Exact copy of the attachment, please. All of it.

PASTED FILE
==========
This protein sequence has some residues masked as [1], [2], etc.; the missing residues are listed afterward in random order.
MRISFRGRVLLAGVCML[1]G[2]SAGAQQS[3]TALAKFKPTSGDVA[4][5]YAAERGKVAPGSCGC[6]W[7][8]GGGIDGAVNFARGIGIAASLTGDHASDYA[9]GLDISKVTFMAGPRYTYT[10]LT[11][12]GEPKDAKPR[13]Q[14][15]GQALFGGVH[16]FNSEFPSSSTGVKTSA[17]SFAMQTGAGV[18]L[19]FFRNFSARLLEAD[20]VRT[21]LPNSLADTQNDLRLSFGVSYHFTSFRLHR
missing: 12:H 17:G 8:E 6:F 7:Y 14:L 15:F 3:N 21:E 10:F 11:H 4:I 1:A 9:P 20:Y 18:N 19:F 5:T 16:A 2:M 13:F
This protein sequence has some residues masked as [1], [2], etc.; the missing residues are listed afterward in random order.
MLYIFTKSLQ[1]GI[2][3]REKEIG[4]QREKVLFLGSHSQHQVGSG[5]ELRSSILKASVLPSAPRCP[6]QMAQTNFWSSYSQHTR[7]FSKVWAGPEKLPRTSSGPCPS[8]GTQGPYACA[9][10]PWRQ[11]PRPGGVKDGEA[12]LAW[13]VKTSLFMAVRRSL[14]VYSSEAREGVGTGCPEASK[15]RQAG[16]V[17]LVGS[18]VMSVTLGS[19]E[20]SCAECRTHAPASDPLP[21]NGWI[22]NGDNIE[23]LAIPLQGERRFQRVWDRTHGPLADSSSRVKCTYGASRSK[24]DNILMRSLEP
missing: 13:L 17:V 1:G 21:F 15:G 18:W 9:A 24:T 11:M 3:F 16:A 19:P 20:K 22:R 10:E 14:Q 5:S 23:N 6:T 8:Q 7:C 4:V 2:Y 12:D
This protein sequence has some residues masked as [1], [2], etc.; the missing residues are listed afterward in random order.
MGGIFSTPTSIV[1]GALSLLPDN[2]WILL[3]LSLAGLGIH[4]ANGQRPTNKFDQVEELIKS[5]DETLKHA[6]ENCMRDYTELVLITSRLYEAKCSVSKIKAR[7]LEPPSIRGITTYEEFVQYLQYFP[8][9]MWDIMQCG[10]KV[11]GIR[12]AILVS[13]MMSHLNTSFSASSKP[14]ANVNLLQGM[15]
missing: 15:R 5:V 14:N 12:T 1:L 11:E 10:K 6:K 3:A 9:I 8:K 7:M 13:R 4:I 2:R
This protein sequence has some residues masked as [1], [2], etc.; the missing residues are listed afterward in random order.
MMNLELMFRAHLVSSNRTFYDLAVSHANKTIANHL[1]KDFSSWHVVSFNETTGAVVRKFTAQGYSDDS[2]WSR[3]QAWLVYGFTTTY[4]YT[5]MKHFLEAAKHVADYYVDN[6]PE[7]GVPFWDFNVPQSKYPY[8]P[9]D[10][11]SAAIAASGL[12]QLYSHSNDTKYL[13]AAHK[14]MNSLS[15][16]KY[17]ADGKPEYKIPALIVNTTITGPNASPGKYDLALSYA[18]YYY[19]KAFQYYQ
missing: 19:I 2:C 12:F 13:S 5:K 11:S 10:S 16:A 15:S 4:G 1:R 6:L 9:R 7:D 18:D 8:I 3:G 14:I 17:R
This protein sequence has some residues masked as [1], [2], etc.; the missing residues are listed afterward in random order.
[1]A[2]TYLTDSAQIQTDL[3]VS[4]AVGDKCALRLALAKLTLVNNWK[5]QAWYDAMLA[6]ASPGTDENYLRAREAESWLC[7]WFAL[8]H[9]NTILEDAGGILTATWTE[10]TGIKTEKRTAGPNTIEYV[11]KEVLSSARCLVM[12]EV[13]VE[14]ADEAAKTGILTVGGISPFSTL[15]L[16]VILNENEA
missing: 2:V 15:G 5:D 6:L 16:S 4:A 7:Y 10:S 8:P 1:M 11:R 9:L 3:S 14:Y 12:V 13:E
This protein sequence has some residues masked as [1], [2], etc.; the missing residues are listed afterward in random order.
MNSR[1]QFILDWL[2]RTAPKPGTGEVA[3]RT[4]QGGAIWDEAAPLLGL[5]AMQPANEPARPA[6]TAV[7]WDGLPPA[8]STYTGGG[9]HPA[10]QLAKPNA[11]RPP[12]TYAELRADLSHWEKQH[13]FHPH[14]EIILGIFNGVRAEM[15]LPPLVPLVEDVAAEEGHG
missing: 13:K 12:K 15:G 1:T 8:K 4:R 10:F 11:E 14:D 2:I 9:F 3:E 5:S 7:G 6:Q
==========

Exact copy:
This protein sequence has some residues masked as [1], [2], etc.; the missing residues are listed afterward in random order.
MRISFRGRVLLAGVCML[1]G[2]SAGAQQS[3]TALAKFKPTSGDVA[4][5]YAAERGKVAPGSCGC[6]W[7][8]GGGIDGAVNFARGIGIAASLTGDHASDYA[9]GLDISKVTFMAGPRYTYT[10]LT[11][12]GEPKDAKPR[13]Q[14][15]GQALFGGVH[16]FNSEFPSSSTGVKTSA[17]SFAMQTGAGV[18]L[19]FFRNFSARLLEAD[20]VRT[21]LPNSLADTQNDLRLSFGVSYHFTSFRLHR
missing: 12:H 17:G 8:E 6:F 7:Y 14:L 15:F 3:N 21:E 10:F 11:H 4:I 1:A 9:P 20:Y 18:N 19:F 5:T 16:A 2:M 13:F
This protein sequence has some residues masked as [1], [2], etc.; the missing residues are listed afterward in random order.
MLYIFTKSLQ[1]GI[2][3]REKEIG[4]QREKVLFLGSHSQHQVGSG[5]ELRSSILKASVLPSAPRCP[6]QMAQTNFWSSYSQHTR[7]FSKVWAGPEKLPRTSSGPCPS[8]GTQGPYACA[9][10]PWRQ[11]PRPGGVKDGEA[12]LAW[13]VKTSLFMAVRRSL[14]VYSSEAREGVGTGCPEASK[15]RQAG[16]V[17]LVGS[18]VMSVTLGS[19]E[20]SCAECRTHAPASDPLP[21]NGWI[22]NGDNIE[23]LAIPLQGERRFQRVWDRTHGPLADSSSRVKCTYGASRSK[24]DNILMRSLEP
missing: 13:L 17:V 1:G 21:F 15:G 18:W 9:A 24:T 11:M 3:F 16:A 19:P 20:K 22:R 10:E 14:Q 5:S 23:N 6:T 8:Q 7:C 4:V 2:Y 12:D
This protein sequence has some residues masked as [1], [2], etc.; the missing residues are listed afterward in random order.
MGGIFSTPTSIV[1]GALSLLPDN[2]WILL[3]LSLAGLGIH[4]ANGQRPTNKFDQVEELIKS[5]DETLKHA[6]ENCMRDYTELVLITSRLYEAKCSVSKIKAR[7]LEPPSIRGITTYEEFVQYLQYFP[8][9]MWDIMQCG[10]KV[11]GIR[12]AILVS[13]MMSHLNTSFSASSKP[14]ANVNLLQGM[15]
missing: 15:R 5:V 14:N 12:T 1:L 11:E 10:K 6:K 3:A 9:I 8:K 7:M 13:R 4:I 2:R
This protein sequence has some residues masked as [1], [2], etc.; the missing residues are listed afterward in random order.
MMNLELMFRAHLVSSNRTFYDLAVSHANKTIANHL[1]KDFSSWHVVSFNETTGAVVRKFTAQGYSDDS[2]WSR[3]QAWLVYGFTTTY[4]YT[5]MKHFLEAAKHVADYYVDN[6]PE[7]GVPFWDFNVPQSKYPY[8]P[9]D[10][11]SAAIAASGL[12]QLYSHSNDTKYL[13]AAHK[14]MNSLS[15][16]KY[17]ADGKPEYKIPALIVNTTITGPNASPGKYDLALSYA[18]YYY[19]KAFQYYQ
missing: 19:I 2:C 12:F 13:S 5:K 11:S 10:S 16:A 15:S 4:G 1:R 6:L 9:R 7:D 18:D 8:I 3:G 14:I 17:R
This protein sequence has some residues masked as [1], [2], etc.; the missing residues are listed afterward in random order.
[1]A[2]TYLTDSAQIQTDL[3]VS[4]AVGDKCALRLALAKLTLVNNWK[5]QAWYDAMLA[6]ASPGTDENYLRAREAESWLC[7]WFAL[8]H[9]NTILEDAGGILTATWTE[10]TGIKTEKRTAGPNTIEYV[11]KEVLSSARCLVM[12]EV[13]VE[14]ADEAAKTGILTVGGISPFSTL[15]L[16]VILNENEA
missing: 2:V 15:G 5:D 6:L 16:S 4:A 7:Y 10:S 8:P 1:M 11:R 9:L 3:S 14:Y 12:V 13:E
This protein sequence has some residues masked as [1], [2], etc.; the missing residues are listed afterward in random order.
MNSR[1]QFILDWL[2]RTAPKPGTGEVA[3]RT[4]QGGAIWDEAAPLLGL[5]AMQPANEPARPA[6]TAV[7]WDGLPPA[8]STYTGGG[9]HPA[10]QLAKPNA[11]RPP[12]TYAELRADLSHWEKQH[13]FHPH[14]EIILGIFNGVRAEM[15]LPPLVPLVEDVAAEEGHG
missing: 13:K 12:K 15:G 1:T 8:K 4:R 10:F 11:E 14:D 2:I 9:F 3:E 5:S 7:G 6:Q